The author describes a psychological model that seeks to explain what kind of feedback about energy-efficient goods will lead to reduced consumption. The author tentatively posits that the most successful feedback combines these features; (1) it’s given frequently and over a long time, (2) it provides an appliance-specific breakdown, (3) it’s presented in a clear and appealing way and (4) it uses computerized, interactive tools.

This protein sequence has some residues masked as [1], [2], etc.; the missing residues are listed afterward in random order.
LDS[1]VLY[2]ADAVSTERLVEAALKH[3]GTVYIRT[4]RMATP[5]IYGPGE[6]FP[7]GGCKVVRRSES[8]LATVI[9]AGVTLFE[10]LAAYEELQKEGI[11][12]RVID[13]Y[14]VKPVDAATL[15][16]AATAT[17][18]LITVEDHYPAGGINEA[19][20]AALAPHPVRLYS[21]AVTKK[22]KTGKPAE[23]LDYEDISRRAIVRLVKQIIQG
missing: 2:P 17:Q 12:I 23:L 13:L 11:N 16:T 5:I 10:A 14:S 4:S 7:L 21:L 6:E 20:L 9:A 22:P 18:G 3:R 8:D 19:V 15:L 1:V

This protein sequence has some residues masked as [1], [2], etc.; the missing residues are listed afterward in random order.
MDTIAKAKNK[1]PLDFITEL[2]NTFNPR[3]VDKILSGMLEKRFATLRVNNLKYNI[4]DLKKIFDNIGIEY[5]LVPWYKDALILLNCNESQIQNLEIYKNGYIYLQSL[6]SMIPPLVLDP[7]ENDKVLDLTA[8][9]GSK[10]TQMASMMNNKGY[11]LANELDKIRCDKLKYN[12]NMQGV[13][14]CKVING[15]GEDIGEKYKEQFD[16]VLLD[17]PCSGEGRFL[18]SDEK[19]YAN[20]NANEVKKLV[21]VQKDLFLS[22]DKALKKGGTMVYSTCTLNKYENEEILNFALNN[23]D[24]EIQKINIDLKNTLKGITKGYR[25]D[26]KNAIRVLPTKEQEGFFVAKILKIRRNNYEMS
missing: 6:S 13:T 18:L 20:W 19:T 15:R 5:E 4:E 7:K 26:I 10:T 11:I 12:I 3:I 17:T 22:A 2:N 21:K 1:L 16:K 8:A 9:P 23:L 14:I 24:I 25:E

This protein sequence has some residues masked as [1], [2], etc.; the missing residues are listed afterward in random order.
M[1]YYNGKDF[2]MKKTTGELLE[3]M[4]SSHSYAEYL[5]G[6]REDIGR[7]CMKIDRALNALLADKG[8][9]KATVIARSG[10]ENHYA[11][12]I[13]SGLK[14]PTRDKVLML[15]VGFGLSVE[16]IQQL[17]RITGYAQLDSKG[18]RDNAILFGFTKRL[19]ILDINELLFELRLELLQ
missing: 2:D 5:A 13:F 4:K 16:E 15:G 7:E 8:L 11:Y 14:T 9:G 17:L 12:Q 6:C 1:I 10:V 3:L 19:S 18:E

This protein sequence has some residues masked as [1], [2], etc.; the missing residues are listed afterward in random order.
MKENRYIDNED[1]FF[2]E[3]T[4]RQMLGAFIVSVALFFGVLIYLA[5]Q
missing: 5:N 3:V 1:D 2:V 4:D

Improved feedback on electricity consumption may provide a tool for customers to better control their consumption and ultimately save energy. This paper asks which kind of feedback is most successful. For this purpose, a psychological model is presented that illustrates how and why feedback works. Relevant features of feedback are identified that may determine its effectiveness: frequency, duration, content, breakdown, medium and way of presentation, comparisons, and combination with other instruments. The paper continues with an analysis of international experience in order to find empirical evidence for which kinds of feedback work best. In spite of considerable data restraints and research gaps, there is some indication that the most successful feedback combines the following features: it is given frequently and over a long time, provides an appliance-specific breakdown, is presented in a clear and appealing way, and uses computerized and interactive tools.